Drumming circle There will be a Drumming Circle on Tybee Island the 3rd Saturday of each month from 4-6 p.m. at the Casual Reader bookstore at the shops at Tybee Oaks off Hwy. 80. Call 786-7655.

continued on page 32

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Bites and Booze - Tybee island

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786-5900 • Weekdays 4pm-until • weekends 11am-until

presents outreach programs that are interactive, with live animals, costumes and fun activities. Contact Stephanie Edgecombe at 598-2335 for reservations. "Turtle Tales" is a 60-minute outreach program that combines science and art for pre-kindergarten and kindergarten students. Call Edith Schmidt at 598-2447.

Savannah Art Association Life Drawing


02 . 1 6 . 05

Parenting the preschooler

Ten Star All Star Basketball Camp

District 11 meets the 2nd Sunday of each month at 3 p.m. at the Silver Dollar Saloon on Hwy. 204 and Old River Rd. Please call for more info. 233-9800.

Connect Savannah

The Savannah-Chatham Metropolitan Police Department will present a free two-hour parent/teen driver’s course the last Thursday of each month at 6:30 p.m. at Calvary Baptist Day School, 4625 Waters Ave. Call 651-6653 or send e-mail to and request a registration form. The course is designed for 14-16 year olds and their parents. Advance registration is required.

Savannah State University will hold its second annual Student Homeownership Opportunity Program on Tuesday, Feb. 22 at 6 p.m. in the King-Frazier Student Center Ballroom. The program offers a $1,000 grant to students graduating in May or December 2005 for closing costs of their homes. Call 356-2194 or visit

ABATE (American Bikers Active Toward Education)



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First City Club

Low Country Artists’ and Artisans’ Society

Martin Melaver, CEO iof Melaver, Inc., will be the featured speaker Wednesday, Feb. 23 at noon a the First City Club. 238-4548.

sponsors a Country Textiles African American Quilt Making Guild. Call 447-1888.

Friends of Oatland

at 2202 Norwood Ave. sponsors bingo every Tuesday and Friday starting at 7:30 p.m. There is a $700 jackpot.

Board of Directors meets every third Wednesday at 6:30 p.m.; general membership meeting follows at 7 p.m. at the Oatland Island Educational Center. Call Serena Nasworthy at 897-3060.

Friends of the Library

Connect Savannah

02 . 1 6 . 05

meet the first Monday of each month at 5:30 p.m. at the Bull Street Library. Call 652-3655.

Loyal Order of Moose

Objectivist Society of Savannah is a group dedicated to the philosophy of Ayn Rand meets biweekly at the Lion’s Den Lounge. Call Brian at 234-2484 or

Georgia Christian Singles

Oglethorpe Business & Professional Women’s Club

Memberships start at $25 and remain active until marriage. See website or call for local chapters. 1-800-869-2500.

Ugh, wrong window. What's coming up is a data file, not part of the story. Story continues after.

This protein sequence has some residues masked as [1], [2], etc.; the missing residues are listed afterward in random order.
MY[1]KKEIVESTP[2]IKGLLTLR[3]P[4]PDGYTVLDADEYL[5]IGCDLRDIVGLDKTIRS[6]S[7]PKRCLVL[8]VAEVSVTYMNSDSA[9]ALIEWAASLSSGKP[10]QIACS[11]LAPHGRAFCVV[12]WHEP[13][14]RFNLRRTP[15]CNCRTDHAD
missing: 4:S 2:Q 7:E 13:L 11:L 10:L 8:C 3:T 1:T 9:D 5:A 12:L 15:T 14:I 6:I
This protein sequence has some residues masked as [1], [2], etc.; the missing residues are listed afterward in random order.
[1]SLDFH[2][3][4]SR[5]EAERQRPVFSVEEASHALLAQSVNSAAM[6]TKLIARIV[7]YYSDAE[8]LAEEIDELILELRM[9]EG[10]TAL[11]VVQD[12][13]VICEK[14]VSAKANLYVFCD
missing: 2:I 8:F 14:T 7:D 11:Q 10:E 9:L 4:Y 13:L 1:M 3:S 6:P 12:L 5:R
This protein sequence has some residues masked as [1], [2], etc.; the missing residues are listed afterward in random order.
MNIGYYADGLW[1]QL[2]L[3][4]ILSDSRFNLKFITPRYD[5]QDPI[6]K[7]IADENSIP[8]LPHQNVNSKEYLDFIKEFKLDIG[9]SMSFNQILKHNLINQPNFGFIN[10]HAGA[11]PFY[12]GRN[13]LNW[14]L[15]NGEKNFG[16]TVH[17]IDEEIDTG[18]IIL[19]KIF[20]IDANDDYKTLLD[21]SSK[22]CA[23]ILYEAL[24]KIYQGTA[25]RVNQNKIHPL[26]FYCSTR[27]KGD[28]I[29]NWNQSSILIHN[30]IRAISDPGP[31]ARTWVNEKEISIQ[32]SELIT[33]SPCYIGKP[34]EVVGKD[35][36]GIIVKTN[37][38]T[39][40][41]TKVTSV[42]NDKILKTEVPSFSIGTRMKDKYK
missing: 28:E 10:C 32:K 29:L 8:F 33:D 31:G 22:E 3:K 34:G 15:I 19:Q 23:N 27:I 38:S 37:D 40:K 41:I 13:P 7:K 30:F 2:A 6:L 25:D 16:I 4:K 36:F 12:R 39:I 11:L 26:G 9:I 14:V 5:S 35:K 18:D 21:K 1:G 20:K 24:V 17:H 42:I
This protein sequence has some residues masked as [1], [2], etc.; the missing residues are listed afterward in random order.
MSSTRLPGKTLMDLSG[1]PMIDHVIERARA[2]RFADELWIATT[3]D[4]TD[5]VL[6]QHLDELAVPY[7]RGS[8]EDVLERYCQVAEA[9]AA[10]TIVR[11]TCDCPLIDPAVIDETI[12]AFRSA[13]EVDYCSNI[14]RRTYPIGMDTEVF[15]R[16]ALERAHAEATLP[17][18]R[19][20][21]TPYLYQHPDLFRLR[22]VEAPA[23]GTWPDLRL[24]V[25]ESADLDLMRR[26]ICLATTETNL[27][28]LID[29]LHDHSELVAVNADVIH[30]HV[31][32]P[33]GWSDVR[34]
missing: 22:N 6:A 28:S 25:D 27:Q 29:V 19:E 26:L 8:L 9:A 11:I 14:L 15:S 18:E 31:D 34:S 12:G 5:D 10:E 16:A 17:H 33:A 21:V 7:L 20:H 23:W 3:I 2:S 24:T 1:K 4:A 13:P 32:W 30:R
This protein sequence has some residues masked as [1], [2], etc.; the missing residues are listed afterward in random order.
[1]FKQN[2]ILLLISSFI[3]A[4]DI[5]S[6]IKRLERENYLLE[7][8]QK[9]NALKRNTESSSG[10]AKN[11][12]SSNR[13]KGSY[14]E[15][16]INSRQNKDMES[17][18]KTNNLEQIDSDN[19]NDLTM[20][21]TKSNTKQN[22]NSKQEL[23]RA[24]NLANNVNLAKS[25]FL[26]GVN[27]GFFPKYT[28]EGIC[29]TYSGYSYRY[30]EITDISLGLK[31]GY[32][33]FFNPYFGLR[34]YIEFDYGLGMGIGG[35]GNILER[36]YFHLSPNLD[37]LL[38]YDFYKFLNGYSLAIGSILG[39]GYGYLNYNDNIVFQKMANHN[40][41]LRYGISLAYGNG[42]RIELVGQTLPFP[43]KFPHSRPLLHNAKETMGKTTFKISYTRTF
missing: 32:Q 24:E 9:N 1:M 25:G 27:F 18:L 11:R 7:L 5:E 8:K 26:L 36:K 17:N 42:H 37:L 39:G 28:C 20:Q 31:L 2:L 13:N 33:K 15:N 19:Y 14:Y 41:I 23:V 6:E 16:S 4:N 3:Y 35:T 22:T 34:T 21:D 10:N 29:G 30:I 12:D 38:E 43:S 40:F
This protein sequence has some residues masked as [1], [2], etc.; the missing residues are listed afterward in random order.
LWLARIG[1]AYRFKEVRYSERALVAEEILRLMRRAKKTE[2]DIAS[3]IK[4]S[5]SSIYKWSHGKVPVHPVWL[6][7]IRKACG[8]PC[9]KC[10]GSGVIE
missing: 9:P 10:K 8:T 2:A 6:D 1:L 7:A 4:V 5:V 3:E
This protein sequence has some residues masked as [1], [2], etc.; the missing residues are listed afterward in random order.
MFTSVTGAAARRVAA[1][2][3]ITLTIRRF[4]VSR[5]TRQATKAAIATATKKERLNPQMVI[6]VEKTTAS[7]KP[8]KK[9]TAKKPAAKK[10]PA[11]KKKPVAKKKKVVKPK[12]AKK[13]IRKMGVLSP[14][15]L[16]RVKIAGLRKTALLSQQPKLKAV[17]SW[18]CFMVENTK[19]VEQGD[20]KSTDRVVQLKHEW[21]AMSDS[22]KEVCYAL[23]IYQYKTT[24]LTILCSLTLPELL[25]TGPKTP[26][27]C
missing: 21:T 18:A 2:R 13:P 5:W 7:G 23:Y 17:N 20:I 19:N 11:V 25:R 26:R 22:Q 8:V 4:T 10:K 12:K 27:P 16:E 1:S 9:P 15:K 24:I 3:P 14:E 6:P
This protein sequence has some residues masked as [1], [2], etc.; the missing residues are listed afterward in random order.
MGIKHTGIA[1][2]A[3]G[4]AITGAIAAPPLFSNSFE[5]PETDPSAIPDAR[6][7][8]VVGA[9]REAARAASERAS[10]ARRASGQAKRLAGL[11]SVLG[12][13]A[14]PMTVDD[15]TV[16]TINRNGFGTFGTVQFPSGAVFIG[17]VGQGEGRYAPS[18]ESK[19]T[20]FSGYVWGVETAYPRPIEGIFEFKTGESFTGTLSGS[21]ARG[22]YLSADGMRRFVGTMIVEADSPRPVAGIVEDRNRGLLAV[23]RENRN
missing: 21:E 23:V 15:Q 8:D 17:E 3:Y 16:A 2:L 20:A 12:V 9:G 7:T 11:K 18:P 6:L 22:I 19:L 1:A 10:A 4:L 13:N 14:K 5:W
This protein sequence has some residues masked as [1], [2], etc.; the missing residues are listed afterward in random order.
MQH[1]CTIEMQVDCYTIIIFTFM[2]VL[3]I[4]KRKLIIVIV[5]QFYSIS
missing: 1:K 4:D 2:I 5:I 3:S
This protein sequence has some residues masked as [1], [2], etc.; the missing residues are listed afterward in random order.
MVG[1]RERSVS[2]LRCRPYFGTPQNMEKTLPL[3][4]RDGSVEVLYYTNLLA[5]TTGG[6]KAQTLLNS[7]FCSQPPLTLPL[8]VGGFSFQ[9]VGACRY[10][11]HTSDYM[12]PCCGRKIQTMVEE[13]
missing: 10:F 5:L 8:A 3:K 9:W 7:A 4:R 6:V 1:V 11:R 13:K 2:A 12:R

meets for lunch the second Tuesday of each month at 12:30 p.m. Call 966-3619 or visit

Gold Wing Road Riders Association

Philo Cafe

promotes education, safety and fun to motorcycle riders. Call Julian at 920-2700 or John at 858-5414 or visit

Philosophical sessions taking on a different topic each time at Barnes & Noble every Wednesday at 7:30 pm. Call 659-2930 or 443-9267.

Goth Night Savannah

Postage stamp meeting and auction

A place to connect with fellow individuals who are interested in the music and art of the Gothic subcultures. We welcome musicians, bands, DJs, filmmakers, performance troupes, writers, clothiers, artists and artisans. Visit

The Savannah Stamp Club meeting and stamp auction is held the second Thursday at 7 p.m. at the Grace United Methodist Church, 6412 Waters Ave. Call 354-8870.

Progressive Guys’ Discussion Group

HOG meets the second Tuesday of every month at 7 p.m. at Perkins Restaurant, I-95 & Hwy 204. Call 925-5349.

An opportunity for men to discuss books, music, film and cultural issues in an intellectually stimulating and non-judgmental environment. Meets the third Wednesday at 7 p.m. at the Sentient Bean Coffee House. 231-8841.

Historic Victorian Neighborhood Association

Reiki Share

holds its board meetings on the second Wednesday of every month at 6:30 p.m. at the American Legion, Post 135, 1108 Bull St. between Park Avenue and Duffy Street. These meetings are open to the public. For information, call 236-8546.

If you are a reiki practitioner, join us to share its healing energies with others. Meets the first Monday of the month from 7-9 p.m. at Moondance Center. 236-9003.

Hostess City Toastmasters Club

Members of Starfleet International and The Klingon Assault Group meet twice a month, on the first Sunday at 4 pm. at Media Play at 11701 Abercorn and the third Tuesday at, 7920 Abercorn St., at 7 p.m. Call 692-0382, email or visit

Harley Owners Group

For those interested in gaining confidence in public speaking. Meets Tuesday evenings, 7pm at 6206 Waters Ave, Rivers Edge Retirement Community. 355-5450

Learn to play Go Learn how to play the game that will soon replace Chess as the intellectual strategy game par excellence., Tuesday at 7:30 p.m. at Books-A-Million on Abercorn. Call Greg at 232-7549.

Rogue Phoenix Sci-Fi Fantasy Club

Salon for Women Seeking Change ”How untidy my shell has become! Blurred with moss, knobby with barnacles, its shape is hardly recognizable any more. Surely, it had a shape once. It has a shape still in my

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mind. What is the shape of my life?” -- Anne Morrow Lindbergh. If these words resonate with you and you are a woman of ”a certain age” on her own, join us for lively discussion, laughter and fun. Call 236-8581.